The Democratisation of Payments

Today’s digital payments landscape has evolved into a complex network of relationships and processes that work in concert to enable the safe and secure movement of money from a customer to a merchant. Whether we swipe our cards in a store or key in our payment information on a website, a chain of events involving several parties kicks off: a merchant acquiring provider captures the customer’s payment details securely and encrypts it, passing it onto an acquiring bank (i.e., the merchant’s bank) via a processor, which then typically communicates the request to a card network (think Visa or Mastercard). The card network then relays the information to the issuing bank (i.e., the customer’s bank) via an issuer processor, and once the issuing bank confirms the funds are available, the confirmation round trips back down this chain and the transaction is processed, all in a matter of seconds. Performing digital payments is so ubiquitous and seamless that it belies the underlying complexity that it involves. As the sector has grown, we have witnessed a myriad of variations to the basic authorisation and settlement processes, all with the aim of affording cheaper and better services for merchants and consumers, and ultimately furthering the democratisation of payments.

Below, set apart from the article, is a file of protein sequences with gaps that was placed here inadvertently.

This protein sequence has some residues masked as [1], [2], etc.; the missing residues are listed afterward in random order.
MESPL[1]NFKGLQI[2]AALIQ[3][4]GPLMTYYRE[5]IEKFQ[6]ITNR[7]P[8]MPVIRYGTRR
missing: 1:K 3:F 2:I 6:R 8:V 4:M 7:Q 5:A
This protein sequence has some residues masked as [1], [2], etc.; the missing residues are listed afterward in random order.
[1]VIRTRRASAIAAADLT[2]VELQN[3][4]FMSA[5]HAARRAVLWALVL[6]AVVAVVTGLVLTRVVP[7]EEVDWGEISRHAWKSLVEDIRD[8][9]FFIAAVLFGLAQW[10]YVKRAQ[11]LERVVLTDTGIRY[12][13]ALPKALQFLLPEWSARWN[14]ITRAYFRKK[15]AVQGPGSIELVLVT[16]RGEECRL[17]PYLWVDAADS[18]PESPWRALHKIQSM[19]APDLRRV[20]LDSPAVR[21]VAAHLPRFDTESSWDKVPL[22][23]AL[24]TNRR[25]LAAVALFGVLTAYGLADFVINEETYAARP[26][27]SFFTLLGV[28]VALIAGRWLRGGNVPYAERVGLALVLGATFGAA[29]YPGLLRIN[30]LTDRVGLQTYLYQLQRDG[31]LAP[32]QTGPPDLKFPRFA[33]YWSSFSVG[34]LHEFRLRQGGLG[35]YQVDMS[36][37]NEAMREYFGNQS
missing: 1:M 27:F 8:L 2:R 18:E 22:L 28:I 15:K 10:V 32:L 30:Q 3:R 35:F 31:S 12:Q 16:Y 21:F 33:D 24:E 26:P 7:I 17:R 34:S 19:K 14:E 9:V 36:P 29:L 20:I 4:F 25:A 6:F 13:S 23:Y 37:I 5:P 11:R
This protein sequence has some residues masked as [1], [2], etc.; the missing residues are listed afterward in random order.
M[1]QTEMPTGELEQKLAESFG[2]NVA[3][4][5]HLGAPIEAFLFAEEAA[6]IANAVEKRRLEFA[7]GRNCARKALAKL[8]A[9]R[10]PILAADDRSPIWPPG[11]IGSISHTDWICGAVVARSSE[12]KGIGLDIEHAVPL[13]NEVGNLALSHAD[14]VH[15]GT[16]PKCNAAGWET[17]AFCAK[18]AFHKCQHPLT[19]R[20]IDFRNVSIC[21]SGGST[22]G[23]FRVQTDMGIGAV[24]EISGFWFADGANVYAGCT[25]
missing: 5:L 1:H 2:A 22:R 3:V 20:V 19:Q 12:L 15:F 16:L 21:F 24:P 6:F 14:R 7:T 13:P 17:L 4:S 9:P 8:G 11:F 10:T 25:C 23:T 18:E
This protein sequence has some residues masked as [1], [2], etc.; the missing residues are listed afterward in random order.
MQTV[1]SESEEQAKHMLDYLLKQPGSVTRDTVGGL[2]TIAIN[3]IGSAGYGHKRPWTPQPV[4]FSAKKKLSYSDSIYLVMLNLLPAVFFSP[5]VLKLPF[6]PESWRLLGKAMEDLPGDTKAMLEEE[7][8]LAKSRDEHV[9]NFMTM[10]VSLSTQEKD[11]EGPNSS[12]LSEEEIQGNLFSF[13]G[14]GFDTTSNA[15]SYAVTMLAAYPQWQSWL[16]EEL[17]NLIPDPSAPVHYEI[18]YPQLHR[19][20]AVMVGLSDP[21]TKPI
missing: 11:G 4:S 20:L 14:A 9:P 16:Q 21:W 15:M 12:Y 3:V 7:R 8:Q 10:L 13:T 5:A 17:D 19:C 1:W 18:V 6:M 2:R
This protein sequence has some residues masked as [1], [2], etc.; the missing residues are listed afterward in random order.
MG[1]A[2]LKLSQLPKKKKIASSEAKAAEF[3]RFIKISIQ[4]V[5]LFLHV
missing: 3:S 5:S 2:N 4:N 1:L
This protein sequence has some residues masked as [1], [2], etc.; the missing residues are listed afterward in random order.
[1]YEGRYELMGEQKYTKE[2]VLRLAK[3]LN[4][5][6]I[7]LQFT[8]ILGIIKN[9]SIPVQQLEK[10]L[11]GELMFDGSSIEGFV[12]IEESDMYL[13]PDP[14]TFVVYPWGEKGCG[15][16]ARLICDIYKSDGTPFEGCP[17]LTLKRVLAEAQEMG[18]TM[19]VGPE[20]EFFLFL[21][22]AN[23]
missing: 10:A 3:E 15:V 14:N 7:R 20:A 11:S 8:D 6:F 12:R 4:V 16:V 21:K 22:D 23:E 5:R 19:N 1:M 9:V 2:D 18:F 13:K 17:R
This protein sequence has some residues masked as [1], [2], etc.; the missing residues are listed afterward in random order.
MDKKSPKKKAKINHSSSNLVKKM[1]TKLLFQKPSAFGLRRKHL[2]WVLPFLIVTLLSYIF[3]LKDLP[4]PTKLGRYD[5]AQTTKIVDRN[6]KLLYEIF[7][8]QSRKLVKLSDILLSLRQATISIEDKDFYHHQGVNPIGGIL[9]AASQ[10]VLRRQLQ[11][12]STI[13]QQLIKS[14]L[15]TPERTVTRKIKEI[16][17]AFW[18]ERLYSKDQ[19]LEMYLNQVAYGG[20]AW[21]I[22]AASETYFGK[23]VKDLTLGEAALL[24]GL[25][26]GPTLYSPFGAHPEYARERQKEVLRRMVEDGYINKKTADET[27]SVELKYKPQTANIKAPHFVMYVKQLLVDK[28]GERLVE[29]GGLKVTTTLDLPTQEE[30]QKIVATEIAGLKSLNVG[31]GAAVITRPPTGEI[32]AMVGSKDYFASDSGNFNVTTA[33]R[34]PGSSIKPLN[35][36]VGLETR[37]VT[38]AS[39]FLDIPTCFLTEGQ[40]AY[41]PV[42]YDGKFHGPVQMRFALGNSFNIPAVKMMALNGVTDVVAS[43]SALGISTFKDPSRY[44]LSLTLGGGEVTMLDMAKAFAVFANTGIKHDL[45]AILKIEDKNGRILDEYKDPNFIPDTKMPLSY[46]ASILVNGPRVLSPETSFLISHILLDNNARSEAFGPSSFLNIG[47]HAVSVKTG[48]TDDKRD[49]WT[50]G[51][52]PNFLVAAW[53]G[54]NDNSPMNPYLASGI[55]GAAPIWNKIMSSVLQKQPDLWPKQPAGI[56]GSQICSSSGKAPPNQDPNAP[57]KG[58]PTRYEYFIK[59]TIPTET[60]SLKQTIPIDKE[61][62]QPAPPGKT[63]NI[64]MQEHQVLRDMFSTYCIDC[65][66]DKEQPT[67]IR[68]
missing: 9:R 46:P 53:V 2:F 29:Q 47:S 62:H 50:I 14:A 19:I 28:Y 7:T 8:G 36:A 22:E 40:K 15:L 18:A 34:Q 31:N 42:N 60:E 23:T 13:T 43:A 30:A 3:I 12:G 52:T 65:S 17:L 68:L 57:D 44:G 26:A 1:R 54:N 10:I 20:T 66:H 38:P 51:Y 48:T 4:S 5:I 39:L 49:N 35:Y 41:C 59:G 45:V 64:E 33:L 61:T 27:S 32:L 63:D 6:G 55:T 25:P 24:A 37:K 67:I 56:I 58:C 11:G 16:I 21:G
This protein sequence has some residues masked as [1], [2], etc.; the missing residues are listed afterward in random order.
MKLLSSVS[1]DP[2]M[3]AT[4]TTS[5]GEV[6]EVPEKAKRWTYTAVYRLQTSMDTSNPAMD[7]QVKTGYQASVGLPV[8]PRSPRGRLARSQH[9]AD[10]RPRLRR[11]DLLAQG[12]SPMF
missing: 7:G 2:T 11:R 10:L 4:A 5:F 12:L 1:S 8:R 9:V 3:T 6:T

We believe that the sector is poised for continued growth and as we begin to emerge from the COVID-19 pandemic, taking stock of the new landscape we all live in, one fact is patently clear: while payments have seen a rapid expansion over the past decades, the pandemic has only served to accelerate the adoption of cashless payments. According to the World Bank, in LMIC1 economies, over 40% of adults who made in-store or online payments using a digital form factor (i.e., card, phone, or online) had done so for the first time since the beginning of the COVID-19 pandemic. These percentages translate into staggering numbers in growth markets: in India, more than 80M consumers made their first digital transaction after COVID-19, while in China more than 100M adults did. Today, over 60% of adult consumers globally make or receive digital payments, with this share growing from 35% in 2014 to 57% in 2021.

As part of this paper, we aim to explore the developments in technology, regulation, and the resulting evolution in business models, as well as share our perspectives on the future for this everchanging sector which has been a mainstay for Apis: payments have been our largest single area of focus comprising approximately 30% of our exposure in Apis Growth Fund I and 40% of our exposure in Apis Growth Fund II. We have endeavoured to play across value chains, collaborating with both issuers and acquirers – online and offline – through our investments across Europe, Africa, South Asia, Southeast Asia, and the Middle East. Our conviction in this space comes from its compelling secular tailwinds, potential to scale, and ability to improve access to higher-quality Financial Services for millions of businesses and consumers across our markets.

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